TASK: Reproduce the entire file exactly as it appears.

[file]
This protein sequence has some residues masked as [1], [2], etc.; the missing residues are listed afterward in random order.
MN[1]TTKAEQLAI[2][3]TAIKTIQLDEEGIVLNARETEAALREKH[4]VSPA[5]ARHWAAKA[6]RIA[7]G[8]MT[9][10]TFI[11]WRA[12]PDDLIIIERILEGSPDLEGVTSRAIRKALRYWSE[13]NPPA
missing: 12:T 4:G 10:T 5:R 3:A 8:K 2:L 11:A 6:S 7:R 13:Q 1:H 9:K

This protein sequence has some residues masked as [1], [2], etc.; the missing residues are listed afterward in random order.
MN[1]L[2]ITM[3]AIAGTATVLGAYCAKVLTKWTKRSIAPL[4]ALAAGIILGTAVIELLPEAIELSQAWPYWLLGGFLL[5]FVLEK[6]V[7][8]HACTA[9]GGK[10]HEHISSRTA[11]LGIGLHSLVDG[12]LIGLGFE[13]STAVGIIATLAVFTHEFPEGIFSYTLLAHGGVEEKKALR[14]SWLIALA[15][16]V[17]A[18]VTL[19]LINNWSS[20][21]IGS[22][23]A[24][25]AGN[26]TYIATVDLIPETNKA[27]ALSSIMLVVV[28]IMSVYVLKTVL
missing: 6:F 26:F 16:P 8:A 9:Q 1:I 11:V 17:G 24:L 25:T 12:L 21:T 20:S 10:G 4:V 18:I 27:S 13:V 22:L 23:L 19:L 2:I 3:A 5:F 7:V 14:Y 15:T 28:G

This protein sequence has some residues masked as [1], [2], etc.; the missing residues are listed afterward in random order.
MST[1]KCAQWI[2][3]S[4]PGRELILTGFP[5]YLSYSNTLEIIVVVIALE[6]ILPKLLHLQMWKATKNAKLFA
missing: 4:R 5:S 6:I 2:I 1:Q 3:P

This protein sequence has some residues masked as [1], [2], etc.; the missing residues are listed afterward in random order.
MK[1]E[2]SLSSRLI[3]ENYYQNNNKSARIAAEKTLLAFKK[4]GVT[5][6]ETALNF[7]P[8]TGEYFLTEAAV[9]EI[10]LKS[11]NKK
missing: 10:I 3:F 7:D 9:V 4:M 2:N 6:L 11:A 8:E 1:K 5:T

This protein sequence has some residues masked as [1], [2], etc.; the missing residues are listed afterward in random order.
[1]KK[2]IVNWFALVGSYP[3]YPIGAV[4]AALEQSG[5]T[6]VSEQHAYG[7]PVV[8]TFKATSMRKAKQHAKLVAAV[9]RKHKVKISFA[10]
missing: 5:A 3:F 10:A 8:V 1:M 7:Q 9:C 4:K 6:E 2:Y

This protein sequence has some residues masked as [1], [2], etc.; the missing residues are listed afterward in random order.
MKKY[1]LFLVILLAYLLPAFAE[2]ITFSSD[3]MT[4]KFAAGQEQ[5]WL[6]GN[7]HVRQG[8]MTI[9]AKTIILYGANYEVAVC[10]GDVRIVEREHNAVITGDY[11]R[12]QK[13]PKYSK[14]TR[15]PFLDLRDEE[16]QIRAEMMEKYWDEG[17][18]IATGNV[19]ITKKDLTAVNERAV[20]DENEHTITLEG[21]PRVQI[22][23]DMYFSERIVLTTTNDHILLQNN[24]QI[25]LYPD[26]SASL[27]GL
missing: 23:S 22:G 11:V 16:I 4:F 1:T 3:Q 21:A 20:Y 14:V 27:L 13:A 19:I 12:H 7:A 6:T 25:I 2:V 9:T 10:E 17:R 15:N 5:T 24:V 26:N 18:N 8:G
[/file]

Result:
This protein sequence has some residues masked as [1], [2], etc.; the missing residues are listed afterward in random order.
MN[1]TTKAEQLAI[2][3]TAIKTIQLDEEGIVLNARETEAALREKH[4]VSPA[5]ARHWAAKA[6]RIA[7]G[8]MT[9][10]TFI[11]WRA[12]PDDLIIIERILEGSPDLEGVTSRAIRKALRYWSE[13]NPPA
missing: 12:T 4:G 10:T 5:R 3:A 8:K 2:L 11:A 6:S 7:R 13:Q 1:H 9:K

This protein sequence has some residues masked as [1], [2], etc.; the missing residues are listed afterward in random order.
MN[1]L[2]ITM[3]AIAGTATVLGAYCAKVLTKWTKRSIAPL[4]ALAAGIILGTAVIELLPEAIELSQAWPYWLLGGFLL[5]FVLEK[6]V[7][8]HACTA[9]GGK[10]HEHISSRTA[11]LGIGLHSLVDG[12]LIGLGFE[13]STAVGIIATLAVFTHEFPEGIFSYTLLAHGGVEEKKALR[14]SWLIALA[15][16]V[17]A[18]VTL[19]LINNWSS[20][21]IGS[22][23]A[24][25]AGN[26]TYIATVDLIPETNKA[27]ALSSIMLVVV[28]IMSVYVLKTVL
missing: 6:F 26:F 16:P 8:A 9:Q 1:I 11:V 17:G 24:L 25:T 12:L 21:T 20:S 10:G 4:V 18:I 27:S 13:V 22:L 23:L 19:L 2:I 3:A 5:F 7:V 14:Y 15:T 28:G

This protein sequence has some residues masked as [1], [2], etc.; the missing residues are listed afterward in random order.
MST[1]KCAQWI[2][3]S[4]PGRELILTGFP[5]YLSYSNTLEIIVVVIALE[6]ILPKLLHLQMWKATKNAKLFA
missing: 4:R 5:S 6:I 2:I 1:Q 3:P

This protein sequence has some residues masked as [1], [2], etc.; the missing residues are listed afterward in random order.
MK[1]E[2]SLSSRLI[3]ENYYQNNNKSARIAAEKTLLAFKK[4]GVT[5][6]ETALNF[7]P[8]TGEYFLTEAAV[9]EI[10]LKS[11]NKK
missing: 10:I 3:F 7:D 9:V 4:M 2:N 6:L 11:A 8:E 1:K 5:T

This protein sequence has some residues masked as [1], [2], etc.; the missing residues are listed afterward in random order.
[1]KK[2]IVNWFALVGSYP[3]YPIGAV[4]AALEQSG[5]T[6]VSEQHAYG[7]PVV[8]TFKATSMRKAKQHAKLVAAV[9]RKHKVKISFA[10]
missing: 5:A 3:F 10:A 8:V 1:M 7:Q 9:C 4:K 6:E 2:Y

This protein sequence has some residues masked as [1], [2], etc.; the missing residues are listed afterward in random order.
MKKY[1]LFLVILLAYLLPAFAE[2]ITFSSD[3]MT[4]KFAAGQEQ[5]WL[6]GN[7]HVRQG[8]MTI[9]AKTIILYGANYEVAVC[10]GDVRIVEREHNAVITGDY[11]R[12]QK[13]PKYSK[14]TR[15]PFLDLRDEE[16]QIRAEMMEKYWDEG[17][18]IATGNV[19]ITKKDLTAVNERAV[20]DENEHTITLEG[21]PRVQI[22][23]DMYFSERIVLTTTNDHILLQNN[24]QI[25]LYPD[26]SASL[27]GL
missing: 23:S 22:G 11:V 16:I 4:F 1:T 3:Q 21:A 20:Y 14:V 27:L 13:A 19:I 12:H 7:A 6:T 25:I 2:V 9:T 10:E 17:R 15:N 5:T 24:V 26:N 18:N 8:G